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Whether the men's big dance will be diminished by the absence of the team from the University of Georgia depends on your point of view.
If you think the tournament must include the best 65 aggregations in the country, then Georgia should certainly be there, never mind that the team has included an academically ineligible player who transferred from a junior college with a certificate in welding rather than the required associates degree, and that some of the other players have apparently received academic credit — A's, in fact - at Georgia for a course they never attended.
As perhaps soon-to-be-former Georgia coach Jim Harrick might tell you in a candid moment, the folks working for great college basketball teams, like those employed by good teams and crumby teams desperately trying to get great, sometimes break the rules. Back in 1996, UCLA fired Harrick for lying about an expense report just a year after he had led the team to a national championship.
Among the less accomplished teams caught dabbling in misdemeanors and mendacity on the eve of college basketball's greatest show are Villanova, where 12 players have been suspended for illegal use of university phone codes; St. Bonaventure, where the end of the season has included six forfeits, two boycotts, and, eventually, an agreement to turn out the lights and go home early; and Fresno State, where a former student has claimed he wrote papers for players...perhaps because check due him is still in the mail.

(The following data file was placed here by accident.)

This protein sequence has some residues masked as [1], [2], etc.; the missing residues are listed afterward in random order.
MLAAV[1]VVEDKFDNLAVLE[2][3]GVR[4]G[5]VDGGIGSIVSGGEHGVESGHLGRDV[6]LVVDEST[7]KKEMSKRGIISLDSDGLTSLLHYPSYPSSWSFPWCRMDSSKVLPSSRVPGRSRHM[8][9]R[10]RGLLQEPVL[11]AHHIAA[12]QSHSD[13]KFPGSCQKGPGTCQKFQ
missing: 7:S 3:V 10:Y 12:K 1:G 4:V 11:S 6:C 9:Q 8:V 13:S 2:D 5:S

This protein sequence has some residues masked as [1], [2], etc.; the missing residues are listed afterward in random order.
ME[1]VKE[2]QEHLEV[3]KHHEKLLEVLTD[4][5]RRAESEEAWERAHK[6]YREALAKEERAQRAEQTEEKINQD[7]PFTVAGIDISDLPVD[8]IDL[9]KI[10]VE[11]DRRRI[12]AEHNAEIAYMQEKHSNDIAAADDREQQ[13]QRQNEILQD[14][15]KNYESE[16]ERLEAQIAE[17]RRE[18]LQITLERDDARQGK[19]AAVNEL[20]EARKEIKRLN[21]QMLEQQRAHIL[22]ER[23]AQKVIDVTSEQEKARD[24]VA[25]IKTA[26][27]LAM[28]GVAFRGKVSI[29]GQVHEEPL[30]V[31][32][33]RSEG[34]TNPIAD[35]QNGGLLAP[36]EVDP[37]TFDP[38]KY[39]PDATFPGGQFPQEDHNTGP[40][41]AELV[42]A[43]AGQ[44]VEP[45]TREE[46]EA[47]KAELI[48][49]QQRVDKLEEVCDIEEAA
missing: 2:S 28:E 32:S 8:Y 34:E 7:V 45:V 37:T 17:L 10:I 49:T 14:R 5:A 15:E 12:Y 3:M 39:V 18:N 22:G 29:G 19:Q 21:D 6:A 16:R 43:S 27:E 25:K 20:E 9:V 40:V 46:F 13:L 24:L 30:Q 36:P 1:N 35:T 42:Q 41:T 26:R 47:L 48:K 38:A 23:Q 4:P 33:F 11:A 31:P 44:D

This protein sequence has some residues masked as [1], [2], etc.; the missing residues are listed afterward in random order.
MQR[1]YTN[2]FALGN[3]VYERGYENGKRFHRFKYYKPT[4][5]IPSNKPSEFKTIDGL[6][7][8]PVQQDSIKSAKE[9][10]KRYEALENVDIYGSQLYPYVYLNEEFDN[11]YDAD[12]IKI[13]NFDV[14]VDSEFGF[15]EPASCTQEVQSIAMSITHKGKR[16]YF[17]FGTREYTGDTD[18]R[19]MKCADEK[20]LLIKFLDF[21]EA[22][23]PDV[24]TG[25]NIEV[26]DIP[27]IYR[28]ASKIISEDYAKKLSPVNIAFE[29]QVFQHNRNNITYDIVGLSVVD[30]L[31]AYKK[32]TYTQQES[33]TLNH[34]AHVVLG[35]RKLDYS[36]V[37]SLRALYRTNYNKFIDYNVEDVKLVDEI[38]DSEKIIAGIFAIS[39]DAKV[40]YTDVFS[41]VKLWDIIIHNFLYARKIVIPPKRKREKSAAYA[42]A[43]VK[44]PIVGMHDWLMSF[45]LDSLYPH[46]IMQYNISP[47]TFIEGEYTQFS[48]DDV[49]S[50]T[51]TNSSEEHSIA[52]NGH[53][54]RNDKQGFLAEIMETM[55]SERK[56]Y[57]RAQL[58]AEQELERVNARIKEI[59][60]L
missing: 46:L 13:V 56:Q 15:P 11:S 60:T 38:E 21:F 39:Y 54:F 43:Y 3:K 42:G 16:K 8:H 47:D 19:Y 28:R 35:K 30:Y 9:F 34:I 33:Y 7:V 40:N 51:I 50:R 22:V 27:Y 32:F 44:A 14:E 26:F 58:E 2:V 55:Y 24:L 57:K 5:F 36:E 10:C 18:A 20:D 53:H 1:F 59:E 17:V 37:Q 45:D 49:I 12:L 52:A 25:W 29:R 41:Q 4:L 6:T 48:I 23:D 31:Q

Of the turmoil at Georgia, athletics director Vince Dooley said, "I imagine that this is as bad as it gets," but, of course, he's wrong. The good news is that none of the above rap sheets include assault, domestic violence, possession of a firearm, or menacing the pizza delivery guy with a machete. As anyone who follows pro basketball as it's played in the NBA and on lots of college campuses knows, times have been worse. Nor have any of the colleges presently under investigation been accused of failing to graduate a player over the past ten years, although that may be only because preoccupation with more arcane transgressions hasn't left anybody time enough to calculate graduation rates.
Should you find any of the above discouraging, relax and be patient. Business is about to return to usual. The NCAA tournament starts late next week, and sounds of cheering fans and cha-chinging cash registers will soon drown out the sad strains of programs damaged and coaches undone.
This program aired on March 15, 2003. The audio for this program is not available.
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